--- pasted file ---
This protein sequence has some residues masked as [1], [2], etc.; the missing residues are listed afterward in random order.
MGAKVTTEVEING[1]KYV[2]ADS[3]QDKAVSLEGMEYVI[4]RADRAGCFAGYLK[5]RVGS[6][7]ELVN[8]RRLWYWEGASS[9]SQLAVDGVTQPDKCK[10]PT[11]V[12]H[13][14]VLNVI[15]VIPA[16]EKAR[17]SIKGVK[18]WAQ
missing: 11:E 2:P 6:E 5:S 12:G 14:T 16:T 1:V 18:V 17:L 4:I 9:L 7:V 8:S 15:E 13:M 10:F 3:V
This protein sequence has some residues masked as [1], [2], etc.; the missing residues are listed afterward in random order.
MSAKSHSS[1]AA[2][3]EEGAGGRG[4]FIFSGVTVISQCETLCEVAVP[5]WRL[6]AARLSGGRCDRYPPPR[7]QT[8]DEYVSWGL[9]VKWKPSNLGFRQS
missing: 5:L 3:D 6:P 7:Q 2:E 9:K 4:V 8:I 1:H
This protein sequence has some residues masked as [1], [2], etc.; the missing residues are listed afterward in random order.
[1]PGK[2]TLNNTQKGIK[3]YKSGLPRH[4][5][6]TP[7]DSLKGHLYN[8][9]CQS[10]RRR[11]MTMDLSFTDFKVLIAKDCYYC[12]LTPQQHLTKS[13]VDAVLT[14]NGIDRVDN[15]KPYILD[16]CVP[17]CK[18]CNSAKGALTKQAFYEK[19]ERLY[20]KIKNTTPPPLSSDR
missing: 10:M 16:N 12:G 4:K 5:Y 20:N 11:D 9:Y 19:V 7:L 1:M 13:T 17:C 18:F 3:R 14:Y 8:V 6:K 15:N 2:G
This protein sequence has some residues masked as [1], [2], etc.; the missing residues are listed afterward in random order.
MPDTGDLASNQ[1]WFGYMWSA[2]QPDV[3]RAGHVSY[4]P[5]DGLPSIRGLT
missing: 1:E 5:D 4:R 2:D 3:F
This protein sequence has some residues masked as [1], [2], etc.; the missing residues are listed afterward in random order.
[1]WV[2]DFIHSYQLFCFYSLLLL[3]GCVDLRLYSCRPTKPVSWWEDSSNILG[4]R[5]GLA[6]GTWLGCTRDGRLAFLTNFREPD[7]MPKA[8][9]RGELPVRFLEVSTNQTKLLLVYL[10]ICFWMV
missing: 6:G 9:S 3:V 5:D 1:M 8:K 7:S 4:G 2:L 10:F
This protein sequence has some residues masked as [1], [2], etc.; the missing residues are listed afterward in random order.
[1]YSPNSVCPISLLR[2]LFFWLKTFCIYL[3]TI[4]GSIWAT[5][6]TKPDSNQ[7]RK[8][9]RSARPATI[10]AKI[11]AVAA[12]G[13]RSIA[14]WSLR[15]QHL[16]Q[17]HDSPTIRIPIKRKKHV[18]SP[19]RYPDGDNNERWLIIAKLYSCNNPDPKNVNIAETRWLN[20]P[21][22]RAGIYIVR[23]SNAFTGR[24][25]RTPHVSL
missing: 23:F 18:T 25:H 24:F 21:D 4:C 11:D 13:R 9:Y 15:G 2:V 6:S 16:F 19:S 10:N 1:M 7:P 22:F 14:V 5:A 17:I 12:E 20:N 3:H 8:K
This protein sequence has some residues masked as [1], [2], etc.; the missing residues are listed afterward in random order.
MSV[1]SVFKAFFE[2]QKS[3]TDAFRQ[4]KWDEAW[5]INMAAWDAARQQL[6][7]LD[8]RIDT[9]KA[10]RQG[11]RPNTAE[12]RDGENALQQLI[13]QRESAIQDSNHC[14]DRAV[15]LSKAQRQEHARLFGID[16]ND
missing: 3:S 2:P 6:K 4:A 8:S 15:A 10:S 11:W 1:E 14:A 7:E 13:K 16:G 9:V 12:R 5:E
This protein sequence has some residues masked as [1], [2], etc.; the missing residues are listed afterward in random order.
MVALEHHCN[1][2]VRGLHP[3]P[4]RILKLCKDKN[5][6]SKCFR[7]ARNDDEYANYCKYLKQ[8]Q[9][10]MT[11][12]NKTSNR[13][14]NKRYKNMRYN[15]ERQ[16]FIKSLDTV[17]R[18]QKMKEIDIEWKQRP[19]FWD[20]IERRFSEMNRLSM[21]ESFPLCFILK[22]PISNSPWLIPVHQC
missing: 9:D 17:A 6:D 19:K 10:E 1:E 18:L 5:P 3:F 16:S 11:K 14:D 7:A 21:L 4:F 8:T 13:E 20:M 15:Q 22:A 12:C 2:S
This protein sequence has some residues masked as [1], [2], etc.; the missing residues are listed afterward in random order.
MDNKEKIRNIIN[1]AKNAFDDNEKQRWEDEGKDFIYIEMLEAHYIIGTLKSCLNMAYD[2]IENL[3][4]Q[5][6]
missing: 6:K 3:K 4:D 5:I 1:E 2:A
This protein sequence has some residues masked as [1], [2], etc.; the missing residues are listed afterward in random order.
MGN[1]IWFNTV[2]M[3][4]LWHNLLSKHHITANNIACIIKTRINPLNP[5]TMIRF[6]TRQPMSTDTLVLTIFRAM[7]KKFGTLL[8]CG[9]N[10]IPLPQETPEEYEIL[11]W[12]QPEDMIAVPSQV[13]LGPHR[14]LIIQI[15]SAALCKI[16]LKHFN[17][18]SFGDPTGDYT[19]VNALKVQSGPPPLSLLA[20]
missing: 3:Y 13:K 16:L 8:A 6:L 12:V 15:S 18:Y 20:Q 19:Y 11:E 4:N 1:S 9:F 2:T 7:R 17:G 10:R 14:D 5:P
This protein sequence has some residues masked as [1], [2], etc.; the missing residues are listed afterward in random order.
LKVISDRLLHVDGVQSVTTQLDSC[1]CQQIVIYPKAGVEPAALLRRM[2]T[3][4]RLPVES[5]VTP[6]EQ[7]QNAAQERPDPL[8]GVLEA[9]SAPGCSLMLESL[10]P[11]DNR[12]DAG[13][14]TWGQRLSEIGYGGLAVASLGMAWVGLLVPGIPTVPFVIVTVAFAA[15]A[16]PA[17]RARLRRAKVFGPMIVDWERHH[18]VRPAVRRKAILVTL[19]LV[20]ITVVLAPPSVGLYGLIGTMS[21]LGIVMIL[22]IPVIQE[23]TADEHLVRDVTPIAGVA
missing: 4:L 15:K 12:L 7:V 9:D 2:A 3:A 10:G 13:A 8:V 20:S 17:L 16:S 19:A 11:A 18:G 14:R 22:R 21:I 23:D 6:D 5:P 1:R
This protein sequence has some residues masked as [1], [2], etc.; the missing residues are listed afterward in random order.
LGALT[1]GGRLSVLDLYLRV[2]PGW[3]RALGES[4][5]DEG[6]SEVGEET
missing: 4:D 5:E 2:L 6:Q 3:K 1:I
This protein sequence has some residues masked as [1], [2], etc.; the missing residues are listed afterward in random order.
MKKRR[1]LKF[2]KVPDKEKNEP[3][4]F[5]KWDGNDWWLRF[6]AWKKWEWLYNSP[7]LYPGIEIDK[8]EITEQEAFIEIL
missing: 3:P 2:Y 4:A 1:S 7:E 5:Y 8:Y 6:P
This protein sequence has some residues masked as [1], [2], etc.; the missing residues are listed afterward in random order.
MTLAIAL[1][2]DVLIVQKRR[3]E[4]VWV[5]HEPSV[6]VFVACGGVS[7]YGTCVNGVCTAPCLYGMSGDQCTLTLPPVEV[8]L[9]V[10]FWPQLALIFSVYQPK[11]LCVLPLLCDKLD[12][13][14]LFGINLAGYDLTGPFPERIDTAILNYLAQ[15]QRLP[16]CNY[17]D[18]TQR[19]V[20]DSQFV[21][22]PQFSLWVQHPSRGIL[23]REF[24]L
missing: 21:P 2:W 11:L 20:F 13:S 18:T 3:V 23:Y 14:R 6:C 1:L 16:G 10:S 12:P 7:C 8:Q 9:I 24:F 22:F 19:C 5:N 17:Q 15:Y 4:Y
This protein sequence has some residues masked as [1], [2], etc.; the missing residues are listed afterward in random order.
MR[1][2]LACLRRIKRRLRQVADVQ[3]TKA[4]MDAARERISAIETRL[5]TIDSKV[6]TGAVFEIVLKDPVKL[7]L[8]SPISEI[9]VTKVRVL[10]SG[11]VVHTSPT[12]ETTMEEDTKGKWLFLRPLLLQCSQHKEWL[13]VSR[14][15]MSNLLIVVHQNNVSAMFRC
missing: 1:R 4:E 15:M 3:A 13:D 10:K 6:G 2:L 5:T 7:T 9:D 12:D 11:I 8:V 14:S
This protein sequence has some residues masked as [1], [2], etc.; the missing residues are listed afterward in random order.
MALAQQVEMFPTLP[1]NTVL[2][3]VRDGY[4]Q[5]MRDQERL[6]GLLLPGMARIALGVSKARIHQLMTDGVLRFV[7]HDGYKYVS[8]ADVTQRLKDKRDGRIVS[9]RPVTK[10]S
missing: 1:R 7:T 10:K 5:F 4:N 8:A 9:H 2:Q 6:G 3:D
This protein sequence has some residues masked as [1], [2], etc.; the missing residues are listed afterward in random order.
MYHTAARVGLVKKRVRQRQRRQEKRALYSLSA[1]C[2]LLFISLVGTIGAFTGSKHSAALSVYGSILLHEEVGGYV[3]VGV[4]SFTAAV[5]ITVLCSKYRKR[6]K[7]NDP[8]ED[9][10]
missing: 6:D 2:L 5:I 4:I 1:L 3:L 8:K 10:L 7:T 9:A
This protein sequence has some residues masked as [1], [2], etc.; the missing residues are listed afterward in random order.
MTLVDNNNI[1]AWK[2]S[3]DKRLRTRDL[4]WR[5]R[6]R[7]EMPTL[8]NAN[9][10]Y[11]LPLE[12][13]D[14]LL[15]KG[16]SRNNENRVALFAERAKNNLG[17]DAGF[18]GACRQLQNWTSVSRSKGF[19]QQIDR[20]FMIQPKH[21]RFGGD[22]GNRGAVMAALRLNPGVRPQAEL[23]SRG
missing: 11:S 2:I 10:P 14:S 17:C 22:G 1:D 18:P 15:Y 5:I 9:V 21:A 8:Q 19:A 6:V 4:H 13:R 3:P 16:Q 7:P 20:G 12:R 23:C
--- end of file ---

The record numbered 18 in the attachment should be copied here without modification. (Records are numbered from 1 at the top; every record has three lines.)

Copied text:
This protein sequence has some residues masked as [1], [2], etc.; the missing residues are listed afterward in random order.
MTLVDNNNI[1]AWK[2]S[3]DKRLRTRDL[4]WR[5]R[6]R[7]EMPTL[8]NAN[9][10]Y[11]LPLE[12][13]D[14]LL[15]KG[16]SRNNENRVALFAERAKNNLG[17]DAGF[18]GACRQLQNWTSVSRSKGF[19]QQIDR[20]FMIQPKH[21]RFGGD[22]GNRGAVMAALRLNPGVRPQAEL[23]SRG
missing: 11:S 2:I 10:P 14:S 17:C 22:G 1:D 18:P 15:Y 5:I 9:V 21:A 8:Q 19:A 6:V 4:H 13:R 3:P 16:Q 7:P 20:G 12:R 23:C